• Saunders Mac Lane
Chapter
Part of the Graduate Texts in Mathematics book series (GTM, volume 5)

## Abstract

In this chapter we will examine more closely the relation between universal algebra and adjoint functors. For each type τ of algebras (§V.6), we have the category AIg τ of all algebras of the given type, the forgetful functor G: Alg τSet, and its left adjoint F, which assigns to each set S the free algebra FS of type τ generated by elements of S. A trace of this adjunction 〈F,G,φ〉: SetAlg τ resides in the category Set; indeed, the composite T = GF is a functor SetSet , which assigns to each set S the set of all elements of its corresponding free algebra. Moreover, this functor T is equipped with certain natural transformations which give it a monoid-like structure, called a “monad”. The remarkable part is then that the whole category Alg τ can be reconstructed from this monad in Set. Another principal result is a theorem due to Beck, which describes exactly those categories A with adjunctions 〈 F, G, φ〉:XA which can be so reconstructed from a monad T in the base category X. It then turns out that algebras in this last sense are so general as to include the compact Hausdorff spaces (§ 9).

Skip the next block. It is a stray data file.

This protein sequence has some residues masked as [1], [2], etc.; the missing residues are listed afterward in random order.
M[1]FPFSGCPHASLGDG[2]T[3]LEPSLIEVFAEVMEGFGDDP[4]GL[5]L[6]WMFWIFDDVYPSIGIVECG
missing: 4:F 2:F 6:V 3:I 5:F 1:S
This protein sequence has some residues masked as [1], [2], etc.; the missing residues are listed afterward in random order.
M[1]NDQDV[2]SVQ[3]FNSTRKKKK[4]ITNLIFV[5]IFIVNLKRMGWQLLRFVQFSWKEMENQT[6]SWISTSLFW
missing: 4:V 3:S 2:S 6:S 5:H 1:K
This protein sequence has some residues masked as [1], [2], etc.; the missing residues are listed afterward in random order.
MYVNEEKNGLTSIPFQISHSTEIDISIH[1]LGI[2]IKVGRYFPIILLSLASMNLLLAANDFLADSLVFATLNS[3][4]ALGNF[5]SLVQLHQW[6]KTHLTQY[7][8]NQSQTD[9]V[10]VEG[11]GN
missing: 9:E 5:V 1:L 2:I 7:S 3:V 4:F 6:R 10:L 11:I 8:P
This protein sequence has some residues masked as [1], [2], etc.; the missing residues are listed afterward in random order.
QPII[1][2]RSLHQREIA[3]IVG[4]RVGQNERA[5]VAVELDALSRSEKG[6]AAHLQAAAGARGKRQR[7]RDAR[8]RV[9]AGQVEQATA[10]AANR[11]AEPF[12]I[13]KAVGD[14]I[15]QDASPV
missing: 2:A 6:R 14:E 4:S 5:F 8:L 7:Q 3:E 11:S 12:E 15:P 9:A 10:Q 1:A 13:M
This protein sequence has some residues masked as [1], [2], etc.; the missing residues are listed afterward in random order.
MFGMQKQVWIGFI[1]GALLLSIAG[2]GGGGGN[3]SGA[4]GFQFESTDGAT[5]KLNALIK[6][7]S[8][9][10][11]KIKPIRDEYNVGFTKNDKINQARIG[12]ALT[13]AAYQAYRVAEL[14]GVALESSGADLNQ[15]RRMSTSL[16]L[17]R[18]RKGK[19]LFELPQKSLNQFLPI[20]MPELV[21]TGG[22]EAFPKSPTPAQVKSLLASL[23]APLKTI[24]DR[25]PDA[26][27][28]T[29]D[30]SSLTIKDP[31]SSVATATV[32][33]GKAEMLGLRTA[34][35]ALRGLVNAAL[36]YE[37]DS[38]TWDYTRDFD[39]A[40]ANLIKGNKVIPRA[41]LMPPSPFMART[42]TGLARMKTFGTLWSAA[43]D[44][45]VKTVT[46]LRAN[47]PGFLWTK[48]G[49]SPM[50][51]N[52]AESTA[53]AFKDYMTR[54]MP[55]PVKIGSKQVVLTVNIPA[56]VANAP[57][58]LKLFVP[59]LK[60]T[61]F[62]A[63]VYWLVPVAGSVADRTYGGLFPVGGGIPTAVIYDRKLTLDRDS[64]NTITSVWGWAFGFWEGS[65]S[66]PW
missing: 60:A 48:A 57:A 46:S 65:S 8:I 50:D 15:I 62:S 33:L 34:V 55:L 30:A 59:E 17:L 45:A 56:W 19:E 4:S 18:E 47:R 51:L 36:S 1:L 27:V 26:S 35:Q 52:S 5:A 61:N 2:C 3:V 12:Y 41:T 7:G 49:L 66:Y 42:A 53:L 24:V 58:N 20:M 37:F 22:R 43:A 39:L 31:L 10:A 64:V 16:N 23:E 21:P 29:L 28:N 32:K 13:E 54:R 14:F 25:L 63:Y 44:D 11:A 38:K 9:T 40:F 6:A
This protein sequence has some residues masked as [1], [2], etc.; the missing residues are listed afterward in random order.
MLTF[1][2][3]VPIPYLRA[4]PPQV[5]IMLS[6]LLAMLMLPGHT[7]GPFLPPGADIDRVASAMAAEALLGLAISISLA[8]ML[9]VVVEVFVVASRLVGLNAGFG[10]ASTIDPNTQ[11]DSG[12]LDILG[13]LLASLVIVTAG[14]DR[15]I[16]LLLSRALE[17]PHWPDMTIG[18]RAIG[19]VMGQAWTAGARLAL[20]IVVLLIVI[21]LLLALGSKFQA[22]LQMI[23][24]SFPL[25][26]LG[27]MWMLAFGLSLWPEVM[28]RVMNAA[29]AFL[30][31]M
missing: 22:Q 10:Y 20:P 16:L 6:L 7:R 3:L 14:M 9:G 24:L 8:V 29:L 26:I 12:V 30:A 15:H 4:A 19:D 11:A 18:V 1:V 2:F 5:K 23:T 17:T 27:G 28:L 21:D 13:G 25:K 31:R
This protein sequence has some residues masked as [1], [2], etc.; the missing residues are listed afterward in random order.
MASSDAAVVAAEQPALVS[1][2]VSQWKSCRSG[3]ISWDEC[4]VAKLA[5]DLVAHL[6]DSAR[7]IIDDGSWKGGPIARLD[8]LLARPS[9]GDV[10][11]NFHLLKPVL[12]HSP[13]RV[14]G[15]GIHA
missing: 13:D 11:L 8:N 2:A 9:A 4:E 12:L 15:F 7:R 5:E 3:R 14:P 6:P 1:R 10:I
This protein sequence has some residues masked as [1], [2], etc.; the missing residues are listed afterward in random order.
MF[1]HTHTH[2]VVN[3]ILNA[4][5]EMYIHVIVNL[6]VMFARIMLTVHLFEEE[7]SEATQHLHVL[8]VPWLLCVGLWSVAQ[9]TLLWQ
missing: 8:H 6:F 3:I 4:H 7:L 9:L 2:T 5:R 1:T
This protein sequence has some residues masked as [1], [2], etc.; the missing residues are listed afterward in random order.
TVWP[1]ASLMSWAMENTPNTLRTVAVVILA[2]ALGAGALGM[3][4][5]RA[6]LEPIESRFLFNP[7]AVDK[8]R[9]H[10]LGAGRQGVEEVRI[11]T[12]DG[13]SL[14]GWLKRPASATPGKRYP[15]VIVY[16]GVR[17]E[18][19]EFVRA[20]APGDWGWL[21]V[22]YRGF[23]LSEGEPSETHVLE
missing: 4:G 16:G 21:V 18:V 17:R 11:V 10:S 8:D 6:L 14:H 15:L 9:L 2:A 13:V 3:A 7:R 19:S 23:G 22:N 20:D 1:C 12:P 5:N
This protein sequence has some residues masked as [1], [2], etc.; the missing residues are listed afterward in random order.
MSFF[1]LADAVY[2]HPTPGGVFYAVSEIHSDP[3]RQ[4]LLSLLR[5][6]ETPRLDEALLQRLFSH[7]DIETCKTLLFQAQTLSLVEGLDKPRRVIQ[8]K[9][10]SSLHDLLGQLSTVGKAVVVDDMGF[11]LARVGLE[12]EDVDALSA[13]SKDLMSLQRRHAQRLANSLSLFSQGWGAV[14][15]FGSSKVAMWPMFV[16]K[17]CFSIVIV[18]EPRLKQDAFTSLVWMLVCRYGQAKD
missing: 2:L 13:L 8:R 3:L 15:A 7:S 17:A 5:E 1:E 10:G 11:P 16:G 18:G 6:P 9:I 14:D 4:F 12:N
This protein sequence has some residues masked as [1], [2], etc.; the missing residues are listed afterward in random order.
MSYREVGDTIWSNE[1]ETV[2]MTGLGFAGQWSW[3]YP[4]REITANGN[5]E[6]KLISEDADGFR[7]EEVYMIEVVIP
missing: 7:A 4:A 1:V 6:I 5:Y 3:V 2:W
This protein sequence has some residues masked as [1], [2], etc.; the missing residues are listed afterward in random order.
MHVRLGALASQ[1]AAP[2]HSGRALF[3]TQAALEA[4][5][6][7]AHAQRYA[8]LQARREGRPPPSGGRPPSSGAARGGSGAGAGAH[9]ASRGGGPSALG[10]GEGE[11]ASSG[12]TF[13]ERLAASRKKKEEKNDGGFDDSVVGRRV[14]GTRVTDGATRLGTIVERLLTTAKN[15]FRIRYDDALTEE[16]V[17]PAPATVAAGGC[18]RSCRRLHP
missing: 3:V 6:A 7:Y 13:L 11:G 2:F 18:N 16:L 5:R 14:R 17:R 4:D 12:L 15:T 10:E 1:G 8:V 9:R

## Keywords

Natural Transformation Free Algebra Compact Hausdorff Space Left Adjoint Forgetful Functor
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## Notes

2. Thus, about 1965, it became urgent to decide how to characterize the category of algebras over a monad. Linton [1966] treated the case for monads in Set, and then Beck established his theorem (unpublished, but presented at a conference in 1966 ). The absolute “coequalizer” form of the theorem, due to Paré [1971], made possible Paré’s elegant proof (§ 9) that compact Hausdorff spaces are monadic. Many other developments in this direction are summarized in Manes’ thesis (cf. [1969]).Google Scholar
3. The description of algebras by monads is closely related to another description by algebraic theories (Lawvere [1963], described in Pareigis [1970]).Google Scholar